Public hearing on Land Use Planning process erupts with angry and accusations PDF Print E-mail
Wednesday, 26 August 2009 00:00
    At a Wednesday afternoon, August 19, public hearing on the proposed Comprehensive Land Use Planning (CLUP) process underway in Washington County, opponents to the concept accused elected officials of attempting to usurp their individual property rights.  Some of the opponents even when as far as to say that the concept and those who supported it were “Communist.”
    Jill Saegesser of River Hills Economic Development facilitated the public hearing which is part of the mandated process the county must following in order to develop a county-wide land use plan.  Hoosier Hills is the agency charged with writing a federal grant with a maximum award of $50,000 for the purpose of contracting with a firm to conduct the necessary research and data gathering to develop a plan; the county will be expected to provide a 10% match to the federal grant, if received.  Saegesser emphasized repeatedly that the hearing was specifically to get public input on the grant submission phase of the process.  Several times during the one hour meeting, tangent questions and comments sent the discussion in a different direction, however.
    Saegesser stated several times that the grant application did not mean that zoning was the end goal of the process.  That statement seemed to have little impact on those opponents who were clearly concerned and angry.  Saegesser went on to explain that there is a clear difference between having a plan developed and implementing a plan.  Furthermore, she assured the forty-four attendees that a public hearing would be conducted at every stage of the process and public accessibility to information would always be available.
Last Updated on Wednesday, 26 August 2009 08:57
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Youth First Café, August 27 PDF Print E-mail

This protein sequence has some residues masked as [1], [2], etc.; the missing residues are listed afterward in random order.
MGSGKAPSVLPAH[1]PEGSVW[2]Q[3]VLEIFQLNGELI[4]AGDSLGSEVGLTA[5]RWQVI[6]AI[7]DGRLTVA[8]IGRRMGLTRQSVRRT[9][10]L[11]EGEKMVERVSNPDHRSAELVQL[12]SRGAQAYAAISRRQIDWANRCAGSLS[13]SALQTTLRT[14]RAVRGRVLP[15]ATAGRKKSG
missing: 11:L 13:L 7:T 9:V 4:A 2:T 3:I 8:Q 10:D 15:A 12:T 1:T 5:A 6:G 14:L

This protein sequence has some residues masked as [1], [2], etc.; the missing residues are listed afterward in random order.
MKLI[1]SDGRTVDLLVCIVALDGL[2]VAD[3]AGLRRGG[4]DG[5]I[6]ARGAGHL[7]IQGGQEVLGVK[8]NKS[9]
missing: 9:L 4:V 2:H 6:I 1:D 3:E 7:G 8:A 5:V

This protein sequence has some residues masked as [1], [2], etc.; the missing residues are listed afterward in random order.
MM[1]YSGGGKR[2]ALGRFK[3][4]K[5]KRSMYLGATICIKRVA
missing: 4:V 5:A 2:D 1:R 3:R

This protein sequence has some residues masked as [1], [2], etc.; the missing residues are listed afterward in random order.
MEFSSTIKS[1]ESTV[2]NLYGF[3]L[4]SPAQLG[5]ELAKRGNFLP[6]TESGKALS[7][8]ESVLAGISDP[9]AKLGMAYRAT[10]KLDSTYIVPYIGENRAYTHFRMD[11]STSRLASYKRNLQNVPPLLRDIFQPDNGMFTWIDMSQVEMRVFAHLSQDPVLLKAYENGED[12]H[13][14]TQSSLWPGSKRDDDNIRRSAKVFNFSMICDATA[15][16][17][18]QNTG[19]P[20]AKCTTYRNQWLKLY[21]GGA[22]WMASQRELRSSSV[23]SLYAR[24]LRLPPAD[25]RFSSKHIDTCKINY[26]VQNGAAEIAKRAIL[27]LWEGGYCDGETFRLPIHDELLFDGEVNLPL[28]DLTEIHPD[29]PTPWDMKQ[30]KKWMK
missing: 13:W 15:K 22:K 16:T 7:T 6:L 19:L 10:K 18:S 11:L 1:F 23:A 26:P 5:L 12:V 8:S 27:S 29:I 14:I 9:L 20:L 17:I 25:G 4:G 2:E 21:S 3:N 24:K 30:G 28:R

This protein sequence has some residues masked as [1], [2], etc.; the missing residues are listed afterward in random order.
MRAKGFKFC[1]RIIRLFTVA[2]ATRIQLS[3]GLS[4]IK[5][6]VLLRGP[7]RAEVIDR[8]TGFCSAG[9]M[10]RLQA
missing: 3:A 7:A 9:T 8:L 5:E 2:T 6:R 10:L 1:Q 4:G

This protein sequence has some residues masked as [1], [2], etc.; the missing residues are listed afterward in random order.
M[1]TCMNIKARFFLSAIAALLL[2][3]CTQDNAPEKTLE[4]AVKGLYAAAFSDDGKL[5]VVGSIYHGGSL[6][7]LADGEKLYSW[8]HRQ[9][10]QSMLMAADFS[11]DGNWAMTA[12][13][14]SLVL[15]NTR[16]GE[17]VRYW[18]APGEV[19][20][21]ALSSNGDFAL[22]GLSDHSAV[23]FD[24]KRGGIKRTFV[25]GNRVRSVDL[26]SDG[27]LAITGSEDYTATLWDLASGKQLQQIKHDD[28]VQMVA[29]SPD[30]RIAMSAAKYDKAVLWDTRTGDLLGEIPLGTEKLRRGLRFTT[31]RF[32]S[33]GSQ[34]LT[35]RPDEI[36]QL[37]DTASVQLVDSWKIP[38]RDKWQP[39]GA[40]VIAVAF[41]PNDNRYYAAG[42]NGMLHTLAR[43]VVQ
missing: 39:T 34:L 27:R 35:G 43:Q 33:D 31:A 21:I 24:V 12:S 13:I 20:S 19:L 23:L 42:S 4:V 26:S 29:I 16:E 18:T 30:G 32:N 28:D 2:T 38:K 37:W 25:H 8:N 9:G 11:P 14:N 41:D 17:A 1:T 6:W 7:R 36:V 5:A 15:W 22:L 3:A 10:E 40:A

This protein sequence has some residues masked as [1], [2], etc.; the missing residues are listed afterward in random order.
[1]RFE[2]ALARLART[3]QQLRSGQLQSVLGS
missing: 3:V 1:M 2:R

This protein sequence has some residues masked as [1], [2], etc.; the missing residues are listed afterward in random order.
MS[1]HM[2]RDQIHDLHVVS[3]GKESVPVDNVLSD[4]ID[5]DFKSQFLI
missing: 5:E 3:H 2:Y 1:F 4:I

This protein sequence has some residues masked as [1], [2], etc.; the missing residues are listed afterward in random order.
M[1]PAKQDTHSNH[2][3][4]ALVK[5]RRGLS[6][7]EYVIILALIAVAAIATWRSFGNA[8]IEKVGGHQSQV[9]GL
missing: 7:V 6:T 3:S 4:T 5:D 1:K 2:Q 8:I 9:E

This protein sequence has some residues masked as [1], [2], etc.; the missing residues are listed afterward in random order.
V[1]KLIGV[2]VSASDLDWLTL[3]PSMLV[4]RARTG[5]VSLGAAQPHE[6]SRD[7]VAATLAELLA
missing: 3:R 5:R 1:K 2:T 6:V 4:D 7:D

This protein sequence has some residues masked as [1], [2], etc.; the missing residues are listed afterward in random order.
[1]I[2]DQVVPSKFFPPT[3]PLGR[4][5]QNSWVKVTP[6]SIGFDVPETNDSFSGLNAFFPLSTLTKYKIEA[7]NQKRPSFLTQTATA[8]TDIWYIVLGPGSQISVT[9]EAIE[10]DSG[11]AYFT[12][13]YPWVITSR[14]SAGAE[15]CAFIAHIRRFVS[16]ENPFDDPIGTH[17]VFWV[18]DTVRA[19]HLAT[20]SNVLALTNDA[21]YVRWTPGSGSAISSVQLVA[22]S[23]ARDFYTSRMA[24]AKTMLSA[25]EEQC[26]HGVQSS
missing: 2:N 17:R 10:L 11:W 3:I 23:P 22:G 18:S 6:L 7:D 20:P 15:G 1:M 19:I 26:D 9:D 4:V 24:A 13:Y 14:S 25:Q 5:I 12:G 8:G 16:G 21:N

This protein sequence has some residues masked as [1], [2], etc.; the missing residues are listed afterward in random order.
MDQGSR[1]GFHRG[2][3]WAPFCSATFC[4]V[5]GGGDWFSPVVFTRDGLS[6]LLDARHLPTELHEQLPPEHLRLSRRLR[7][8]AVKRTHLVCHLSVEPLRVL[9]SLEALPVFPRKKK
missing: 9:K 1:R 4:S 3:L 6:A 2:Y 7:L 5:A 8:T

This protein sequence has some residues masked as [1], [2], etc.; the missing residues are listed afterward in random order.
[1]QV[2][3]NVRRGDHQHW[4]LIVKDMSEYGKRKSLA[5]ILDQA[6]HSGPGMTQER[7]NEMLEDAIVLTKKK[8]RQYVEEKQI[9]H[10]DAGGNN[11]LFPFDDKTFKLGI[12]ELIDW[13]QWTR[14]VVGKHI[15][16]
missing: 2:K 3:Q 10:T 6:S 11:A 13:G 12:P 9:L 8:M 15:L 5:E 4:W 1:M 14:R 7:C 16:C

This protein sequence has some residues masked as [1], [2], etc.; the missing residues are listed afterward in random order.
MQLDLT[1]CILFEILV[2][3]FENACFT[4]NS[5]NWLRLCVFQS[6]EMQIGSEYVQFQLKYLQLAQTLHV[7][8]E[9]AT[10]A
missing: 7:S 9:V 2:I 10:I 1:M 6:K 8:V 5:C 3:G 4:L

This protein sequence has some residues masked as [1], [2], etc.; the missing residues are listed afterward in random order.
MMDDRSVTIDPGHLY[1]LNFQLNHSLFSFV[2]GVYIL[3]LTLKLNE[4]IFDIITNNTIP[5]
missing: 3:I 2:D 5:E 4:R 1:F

Written by Administrator   
Wednesday, 26 August 2009 00:00
    Youth First of Washington County in collaboration with the Indiana Youth Institute, is hosting a luncheon, the Youth First Café, on Thursday, August 27th at noon at Southern Hills Church.  Youth First would like to extend an invitation to people who work in the youth development field in Washington County to attend.  
    The Youth First Café is an opportunity for people who work in youth development in Washington County to come together to collaborate, network and strengthen individual efforts.  The August meeting is the second in a series of four quarterly meetings throughout 2009 where youth development professionals will come together in cooperation and celebration.  Each meeting highlights a guest speaker or program as well as networking time.  This month Beth Armstrong will be sharing information about a new program in Washington County which focuses on strengthening fathers and families called Fathers Forever.   
Last Updated on Wednesday, 26 August 2009 08:59
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Old Settlers Dinner PDF Print E-mail
Written by Administrator   
Wednesday, 26 August 2009 00:00
    It's that time of year again! Time to make plans to celebrate Old Settlers Days with the annual catered dinner at the Stevens Museum, located at 307 E. Market Street in Salem. The dinner will be September 12 at 6 p.m.
    The meal will be catered by LaDonna Mitchell and the cost will be $12 per person. Reservations and payment must be made by September 4.